Music biz honors "Philly Soul" duo Gamble & Huff
By Dean Goodman
LOS ANGELES (Reuters) - It didn't seem prescient when they wrote the song 40 years ago, but "Only the Strong Survive" summarizes the career of soul-music luminaries Kenneth Gamble and Leon Huff.
The duo took over where Motown left off, dominating the pop charts during the 1970s with hit songs they wrote and produced for the likes of the O'Jays, Harold Melvin and the Blue Notes, Lou Rawls, Billy Paul, the Intruders and the Stylistics
Gamble and Huff, as they are professionally known, helped popularize the "Philly Soul" sound of the decade through their label Philadelphia International Records, which is based to this day in the City of Brotherly Love.
They wrote or co-wrote about 3,000 songs during their heyday, still own the masters and copyrights, and keep busy licensing the tunes for use in movies, TV and commercials.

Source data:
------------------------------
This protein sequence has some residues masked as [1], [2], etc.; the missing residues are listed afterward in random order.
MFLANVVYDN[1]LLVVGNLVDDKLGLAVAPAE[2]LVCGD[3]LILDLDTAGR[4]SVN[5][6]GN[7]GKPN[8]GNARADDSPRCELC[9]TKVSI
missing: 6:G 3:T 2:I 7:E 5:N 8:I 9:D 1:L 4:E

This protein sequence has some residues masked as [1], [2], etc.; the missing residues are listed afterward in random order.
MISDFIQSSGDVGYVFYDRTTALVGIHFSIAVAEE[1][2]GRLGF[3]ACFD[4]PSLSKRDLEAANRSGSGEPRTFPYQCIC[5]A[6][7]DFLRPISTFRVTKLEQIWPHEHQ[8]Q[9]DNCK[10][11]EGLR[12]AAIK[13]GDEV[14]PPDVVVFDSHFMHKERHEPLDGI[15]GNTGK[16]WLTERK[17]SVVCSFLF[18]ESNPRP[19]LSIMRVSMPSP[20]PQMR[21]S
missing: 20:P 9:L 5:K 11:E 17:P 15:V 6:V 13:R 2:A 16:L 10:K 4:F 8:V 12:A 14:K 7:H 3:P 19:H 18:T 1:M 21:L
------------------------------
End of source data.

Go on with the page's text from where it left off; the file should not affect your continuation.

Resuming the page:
"Every time I turn around, my wife is hollerin' 'One of your songs is in the movies,'" Huff, 67, said in a recent interview with Reuters, sitting alongside Gamble.
One would have to try pretty hard to go through a week without hearing a Gamble and Huff tune on the radio or the screen. The catalog includes "Love Train" by the O'Jays, "When Will I See You Again" by the Three Degrees, Paul's "Me and Mrs. Jones," Rawls' "You'll Never Find Another Love Like Mine," and Jerry Butler's "Only the Strong Survive" (which Butler co-wrote).
And then there are the covers, whether it be Simply Red's take on Harold Melvin and the Blue Notes' "If You Don't Know Me By Now," for which Gamble and Huff won a songwriting Grammy; Third World's update of the O'Jays' "Now That We've Found Love"; or the Rolling Stones performing "Love Train" during their recent tour.
INSPIRED BY MOTOWN Continued...